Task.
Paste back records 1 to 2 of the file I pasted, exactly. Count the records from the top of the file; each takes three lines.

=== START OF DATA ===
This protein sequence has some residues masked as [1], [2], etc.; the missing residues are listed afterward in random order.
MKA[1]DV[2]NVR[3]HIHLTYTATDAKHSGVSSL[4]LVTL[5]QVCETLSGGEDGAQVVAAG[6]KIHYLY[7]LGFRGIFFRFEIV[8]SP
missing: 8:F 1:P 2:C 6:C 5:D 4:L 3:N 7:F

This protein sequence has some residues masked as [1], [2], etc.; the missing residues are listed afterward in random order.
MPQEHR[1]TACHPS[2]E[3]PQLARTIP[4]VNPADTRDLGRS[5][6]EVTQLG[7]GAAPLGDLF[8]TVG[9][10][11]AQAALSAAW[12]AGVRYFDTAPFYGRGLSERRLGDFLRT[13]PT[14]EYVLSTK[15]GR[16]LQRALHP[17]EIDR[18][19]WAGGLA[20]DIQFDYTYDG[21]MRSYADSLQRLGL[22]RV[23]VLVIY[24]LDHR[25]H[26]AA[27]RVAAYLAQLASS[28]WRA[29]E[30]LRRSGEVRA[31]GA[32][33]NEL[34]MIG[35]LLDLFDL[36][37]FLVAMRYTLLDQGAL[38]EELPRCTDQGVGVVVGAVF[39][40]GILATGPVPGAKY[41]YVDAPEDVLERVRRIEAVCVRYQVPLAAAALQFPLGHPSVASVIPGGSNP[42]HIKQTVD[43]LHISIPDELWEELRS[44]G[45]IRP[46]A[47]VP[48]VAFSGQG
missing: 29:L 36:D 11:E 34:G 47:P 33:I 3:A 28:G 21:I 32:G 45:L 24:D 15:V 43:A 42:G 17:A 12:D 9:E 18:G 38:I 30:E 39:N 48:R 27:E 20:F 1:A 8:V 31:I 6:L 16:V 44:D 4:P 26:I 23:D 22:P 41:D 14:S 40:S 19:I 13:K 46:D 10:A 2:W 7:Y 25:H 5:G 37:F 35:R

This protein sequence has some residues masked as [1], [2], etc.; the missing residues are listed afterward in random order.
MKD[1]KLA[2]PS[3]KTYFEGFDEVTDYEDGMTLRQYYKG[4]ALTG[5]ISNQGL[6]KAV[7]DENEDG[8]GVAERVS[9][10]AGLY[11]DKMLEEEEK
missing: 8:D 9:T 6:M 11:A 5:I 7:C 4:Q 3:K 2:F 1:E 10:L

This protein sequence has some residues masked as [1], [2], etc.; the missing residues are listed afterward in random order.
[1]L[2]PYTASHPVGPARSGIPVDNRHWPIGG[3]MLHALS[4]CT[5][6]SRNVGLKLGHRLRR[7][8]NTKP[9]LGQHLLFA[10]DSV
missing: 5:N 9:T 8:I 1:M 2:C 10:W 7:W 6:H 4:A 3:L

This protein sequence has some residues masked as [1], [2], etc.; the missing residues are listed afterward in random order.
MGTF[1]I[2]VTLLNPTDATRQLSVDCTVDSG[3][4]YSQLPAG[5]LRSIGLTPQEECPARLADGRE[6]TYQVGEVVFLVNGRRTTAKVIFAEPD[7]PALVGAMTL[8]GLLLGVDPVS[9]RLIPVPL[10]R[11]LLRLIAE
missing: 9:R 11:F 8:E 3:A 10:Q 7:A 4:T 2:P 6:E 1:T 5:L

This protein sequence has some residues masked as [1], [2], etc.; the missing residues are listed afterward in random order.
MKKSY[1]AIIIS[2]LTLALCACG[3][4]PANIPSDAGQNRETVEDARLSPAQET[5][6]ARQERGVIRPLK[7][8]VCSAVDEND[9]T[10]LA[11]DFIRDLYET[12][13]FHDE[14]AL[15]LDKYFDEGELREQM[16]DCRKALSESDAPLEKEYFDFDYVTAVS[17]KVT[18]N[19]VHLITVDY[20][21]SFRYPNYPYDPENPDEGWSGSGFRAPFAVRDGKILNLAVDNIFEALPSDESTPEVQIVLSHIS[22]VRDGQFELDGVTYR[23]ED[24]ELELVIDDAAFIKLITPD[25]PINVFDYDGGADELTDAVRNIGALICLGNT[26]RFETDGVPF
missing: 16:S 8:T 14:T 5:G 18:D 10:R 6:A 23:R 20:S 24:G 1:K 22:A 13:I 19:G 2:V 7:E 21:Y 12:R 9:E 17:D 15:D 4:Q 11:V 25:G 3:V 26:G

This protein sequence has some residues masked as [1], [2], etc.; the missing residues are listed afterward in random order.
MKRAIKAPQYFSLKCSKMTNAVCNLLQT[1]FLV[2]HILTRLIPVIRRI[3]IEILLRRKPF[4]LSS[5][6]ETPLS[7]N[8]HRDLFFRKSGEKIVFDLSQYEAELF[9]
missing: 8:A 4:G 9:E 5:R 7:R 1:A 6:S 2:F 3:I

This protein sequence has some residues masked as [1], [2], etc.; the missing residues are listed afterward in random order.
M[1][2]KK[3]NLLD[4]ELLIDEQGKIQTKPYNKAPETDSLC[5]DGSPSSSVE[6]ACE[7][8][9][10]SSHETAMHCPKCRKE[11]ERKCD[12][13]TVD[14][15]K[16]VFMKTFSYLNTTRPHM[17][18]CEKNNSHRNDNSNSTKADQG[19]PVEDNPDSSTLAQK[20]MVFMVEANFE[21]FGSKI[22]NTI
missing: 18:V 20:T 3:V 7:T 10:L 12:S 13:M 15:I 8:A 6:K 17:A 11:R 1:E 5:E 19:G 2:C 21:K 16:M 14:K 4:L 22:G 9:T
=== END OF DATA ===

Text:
This protein sequence has some residues masked as [1], [2], etc.; the missing residues are listed afterward in random order.
MKA[1]DV[2]NVR[3]HIHLTYTATDAKHSGVSSL[4]LVTL[5]QVCETLSGGEDGAQVVAAG[6]KIHYLY[7]LGFRGIFFRFEIV[8]SP
missing: 8:F 1:P 2:C 6:C 5:D 4:L 3:N 7:F

This protein sequence has some residues masked as [1], [2], etc.; the missing residues are listed afterward in random order.
MPQEHR[1]TACHPS[2]E[3]PQLARTIP[4]VNPADTRDLGRS[5][6]EVTQLG[7]GAAPLGDLF[8]TVG[9][10][11]AQAALSAAW[12]AGVRYFDTAPFYGRGLSERRLGDFLRT[13]PT[14]EYVLSTK[15]GR[16]LQRALHP[17]EIDR[18][19]WAGGLA[20]DIQFDYTYDG[21]MRSYADSLQRLGL[22]RV[23]VLVIY[24]LDHR[25]H[26]AA[27]RVAAYLAQLASS[28]WRA[29]E[30]LRRSGEVRA[31]GA[32][33]NEL[34]MIG[35]LLDLFDL[36][37]FLVAMRYTLLDQGAL[38]EELPRCTDQGVGVVVGAVF[39][40]GILATGPVPGAKY[41]YVDAPEDVLERVRRIEAVCVRYQVPLAAAALQFPLGHPSVASVIPGGSNP[42]HIKQTVD[43]LHISIPDELWEELRS[44]G[45]IRP[46]A[47]VP[48]VAFSGQG
missing: 29:L 36:D 11:E 34:G 47:P 33:I 3:A 28:G 21:I 32:G 45:L 24:D 15:V 43:A 42:G 17:A 12:D 9:E 18:G 38:I 30:E 39:N 48:R 27:E 20:F 1:A 8:V 31:I 6:L 16:V 44:D 4:P 26:I 23:D 22:P 41:D 14:S 40:S 19:I 13:K 46:D 10:A 2:W 7:Y 25:H 5:G 37:F 35:R